Top Points From Brendan Dassey's First Interview About His 'Making a Murderer' Case

Making a Murderer subject Brendan Dassey gave his first interview on podcast Wrongful Conviction With Jason Flom on Wednesday. The interview is the first Dassey has given since his name became publicly known from his murder conviction and later when Netflix documentary Making a Murderer gained global attention.

Dassey is behind bars for the murder of Teresa Halbach. He originally confessed but now claims his confession was coerced. Dassey was a 16-year-old special education student at the time of his conviction. His lawyer, Laura Nirider, has said Dassey will ask Wisconsin Governor Tony Evers for clemency

Still from Brendan Dassey's 2006 interrogation. Netflix

The widely supported inmate was joined by Nirider on the podcast. She opened the conversation by recounting some of the missing evidence in Dassey's conviction. For one, she said the bed where Halbach was said to have been killed had no traces of forensic evidence linking the killing to the location.

The conversation with Dassey, which took place over the phone, gave some insight into how he views his situation. He addressed his confession and why he said he was responsible for Halbach's death.

"I just wanted it all over with, so I said whatever they wanted to hear, you know?" Dassey explained.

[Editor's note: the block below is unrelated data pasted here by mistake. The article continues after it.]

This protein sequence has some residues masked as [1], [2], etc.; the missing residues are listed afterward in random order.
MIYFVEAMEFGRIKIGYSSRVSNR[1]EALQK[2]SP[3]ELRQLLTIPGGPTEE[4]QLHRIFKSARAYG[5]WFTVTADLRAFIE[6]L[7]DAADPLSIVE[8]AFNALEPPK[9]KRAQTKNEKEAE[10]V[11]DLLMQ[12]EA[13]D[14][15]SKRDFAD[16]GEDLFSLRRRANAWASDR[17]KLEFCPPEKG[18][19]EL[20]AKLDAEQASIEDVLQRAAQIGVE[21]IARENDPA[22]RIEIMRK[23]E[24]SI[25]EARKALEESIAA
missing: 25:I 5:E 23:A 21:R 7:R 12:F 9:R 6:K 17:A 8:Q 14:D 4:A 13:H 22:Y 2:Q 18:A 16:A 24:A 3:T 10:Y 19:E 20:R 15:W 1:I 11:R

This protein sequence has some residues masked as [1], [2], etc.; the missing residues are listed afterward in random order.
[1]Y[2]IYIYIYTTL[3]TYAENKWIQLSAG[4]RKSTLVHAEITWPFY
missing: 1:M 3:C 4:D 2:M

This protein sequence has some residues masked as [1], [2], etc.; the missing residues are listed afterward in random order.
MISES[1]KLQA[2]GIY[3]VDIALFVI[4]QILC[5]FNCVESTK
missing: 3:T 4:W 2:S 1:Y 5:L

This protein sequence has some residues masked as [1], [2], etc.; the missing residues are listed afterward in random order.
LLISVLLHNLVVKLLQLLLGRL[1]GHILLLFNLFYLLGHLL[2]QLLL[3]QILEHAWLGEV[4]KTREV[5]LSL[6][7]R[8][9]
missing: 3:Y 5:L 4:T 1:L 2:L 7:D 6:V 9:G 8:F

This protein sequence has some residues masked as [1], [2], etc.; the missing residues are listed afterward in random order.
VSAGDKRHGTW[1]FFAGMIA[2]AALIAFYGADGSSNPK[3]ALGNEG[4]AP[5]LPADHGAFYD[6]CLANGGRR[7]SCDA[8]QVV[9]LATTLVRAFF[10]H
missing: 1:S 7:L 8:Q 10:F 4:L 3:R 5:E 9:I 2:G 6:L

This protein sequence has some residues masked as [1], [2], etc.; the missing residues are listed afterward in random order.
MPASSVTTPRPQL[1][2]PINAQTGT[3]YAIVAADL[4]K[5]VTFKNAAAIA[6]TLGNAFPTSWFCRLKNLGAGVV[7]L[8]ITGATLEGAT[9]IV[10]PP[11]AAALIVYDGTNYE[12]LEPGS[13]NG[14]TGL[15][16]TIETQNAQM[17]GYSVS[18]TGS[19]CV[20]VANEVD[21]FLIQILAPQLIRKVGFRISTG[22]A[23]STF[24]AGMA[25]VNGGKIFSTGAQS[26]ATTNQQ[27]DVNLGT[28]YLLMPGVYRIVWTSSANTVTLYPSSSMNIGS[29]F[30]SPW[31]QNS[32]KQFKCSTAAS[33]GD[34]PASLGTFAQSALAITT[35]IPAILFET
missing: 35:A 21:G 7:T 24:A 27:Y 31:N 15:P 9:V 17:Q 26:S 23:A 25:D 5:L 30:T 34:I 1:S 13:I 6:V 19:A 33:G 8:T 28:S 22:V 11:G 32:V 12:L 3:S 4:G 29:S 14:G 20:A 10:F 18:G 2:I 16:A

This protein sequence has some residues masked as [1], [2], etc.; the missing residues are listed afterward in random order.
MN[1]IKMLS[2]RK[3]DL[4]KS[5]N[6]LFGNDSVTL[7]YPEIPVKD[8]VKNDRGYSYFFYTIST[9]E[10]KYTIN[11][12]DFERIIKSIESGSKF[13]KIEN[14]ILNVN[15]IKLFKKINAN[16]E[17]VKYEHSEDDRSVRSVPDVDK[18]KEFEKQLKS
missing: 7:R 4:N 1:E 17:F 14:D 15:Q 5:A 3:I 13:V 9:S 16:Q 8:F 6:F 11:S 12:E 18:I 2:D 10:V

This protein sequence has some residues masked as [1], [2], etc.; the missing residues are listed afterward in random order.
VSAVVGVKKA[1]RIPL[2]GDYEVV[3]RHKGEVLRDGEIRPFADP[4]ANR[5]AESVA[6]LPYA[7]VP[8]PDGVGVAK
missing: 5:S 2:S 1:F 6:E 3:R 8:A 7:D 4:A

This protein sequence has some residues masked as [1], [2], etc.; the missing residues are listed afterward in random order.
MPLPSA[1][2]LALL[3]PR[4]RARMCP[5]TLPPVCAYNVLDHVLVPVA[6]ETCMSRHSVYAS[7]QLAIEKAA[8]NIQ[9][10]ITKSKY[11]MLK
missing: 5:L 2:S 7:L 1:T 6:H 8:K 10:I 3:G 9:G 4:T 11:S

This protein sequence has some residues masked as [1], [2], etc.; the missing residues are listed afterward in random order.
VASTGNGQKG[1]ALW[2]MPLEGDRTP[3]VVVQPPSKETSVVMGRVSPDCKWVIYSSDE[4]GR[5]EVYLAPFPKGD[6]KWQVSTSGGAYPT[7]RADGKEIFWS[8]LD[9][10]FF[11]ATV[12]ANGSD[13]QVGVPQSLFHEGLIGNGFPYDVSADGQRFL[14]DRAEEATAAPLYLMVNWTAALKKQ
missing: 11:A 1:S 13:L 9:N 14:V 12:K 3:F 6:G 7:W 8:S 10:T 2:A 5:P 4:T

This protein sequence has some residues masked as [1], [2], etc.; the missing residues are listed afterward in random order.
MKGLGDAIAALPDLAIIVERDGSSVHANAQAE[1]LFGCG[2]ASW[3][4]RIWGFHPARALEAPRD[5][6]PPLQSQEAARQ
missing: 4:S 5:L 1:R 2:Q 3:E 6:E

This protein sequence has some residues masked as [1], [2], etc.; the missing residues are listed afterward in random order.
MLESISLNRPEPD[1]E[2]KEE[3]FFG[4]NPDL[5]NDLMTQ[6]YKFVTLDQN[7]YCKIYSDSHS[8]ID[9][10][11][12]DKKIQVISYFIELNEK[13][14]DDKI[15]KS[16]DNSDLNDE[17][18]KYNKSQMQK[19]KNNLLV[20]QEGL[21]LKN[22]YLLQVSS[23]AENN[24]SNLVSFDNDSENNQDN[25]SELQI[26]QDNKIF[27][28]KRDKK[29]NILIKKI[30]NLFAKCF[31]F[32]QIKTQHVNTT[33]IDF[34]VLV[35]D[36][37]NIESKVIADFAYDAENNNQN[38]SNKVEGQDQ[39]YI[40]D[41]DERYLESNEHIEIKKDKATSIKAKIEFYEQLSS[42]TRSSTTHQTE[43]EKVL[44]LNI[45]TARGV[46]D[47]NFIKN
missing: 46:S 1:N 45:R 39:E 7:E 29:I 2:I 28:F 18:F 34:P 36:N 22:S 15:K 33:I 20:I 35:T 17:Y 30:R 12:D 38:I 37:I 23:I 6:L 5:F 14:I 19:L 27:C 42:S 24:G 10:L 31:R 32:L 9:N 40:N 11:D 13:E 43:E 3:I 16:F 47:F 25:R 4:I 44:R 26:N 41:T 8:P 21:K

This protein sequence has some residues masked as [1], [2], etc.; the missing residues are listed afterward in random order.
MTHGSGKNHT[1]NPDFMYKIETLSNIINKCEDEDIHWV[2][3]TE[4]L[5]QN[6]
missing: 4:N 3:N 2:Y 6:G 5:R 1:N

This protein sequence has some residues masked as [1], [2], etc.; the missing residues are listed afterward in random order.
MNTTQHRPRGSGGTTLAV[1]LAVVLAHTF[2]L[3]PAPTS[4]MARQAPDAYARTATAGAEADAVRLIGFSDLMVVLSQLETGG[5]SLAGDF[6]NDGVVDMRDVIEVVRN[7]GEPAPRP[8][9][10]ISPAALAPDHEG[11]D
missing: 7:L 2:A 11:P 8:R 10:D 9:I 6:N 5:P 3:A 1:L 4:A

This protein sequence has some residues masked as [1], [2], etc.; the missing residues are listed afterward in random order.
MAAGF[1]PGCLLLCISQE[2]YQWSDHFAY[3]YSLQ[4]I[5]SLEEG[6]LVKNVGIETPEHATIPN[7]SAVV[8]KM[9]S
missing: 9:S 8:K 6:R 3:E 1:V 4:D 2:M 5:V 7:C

Flom asked if Dassey was taught to trust law enforcement as a child and if his image of the helpful neighborhood police officer could have tainted his experience. "I thought anything I could do to help them, I would," Dassey responded.

The inmate, who will turn 30 on October 19, said there was a moment he saw the reality of the situation: When investigators claimed Dassey wasn't telling the truth.

Flom also brought up a prominent moment in Dassey's conviction tapes, which were featured on Making a Murderer. In the video, Dassey's mother is brought in. The two share a moment alone. "I thought I could be safe and I could tell her the truth. That they got into my head. They got me to say whatever they wanted," he said, speaking of the time with his mother.

Nirider has worked to appeal Dassey's conviction. It was overturned by a federal judge, but a decision against his release sent the case through the court system, and Dassey's conviction was ultimately upheld. The U.S. Supreme Court declined to hear an appeal.

Along with a supportive group of Making a Murderer viewers, Dassey has gained the support of Kim Kardashian West, who issued a statement in support of his clemency request. The celebrity, who has been responsible for the release of a handful of inmates, tweeted Dassey's handwritten letter. In the request, she tagged Evers and asked him to read it.

Kardashian West's tweet was met with mixed reactions. Some applauded her involvement in the case, while others claimed Making a Murderer may not have had its facts correct.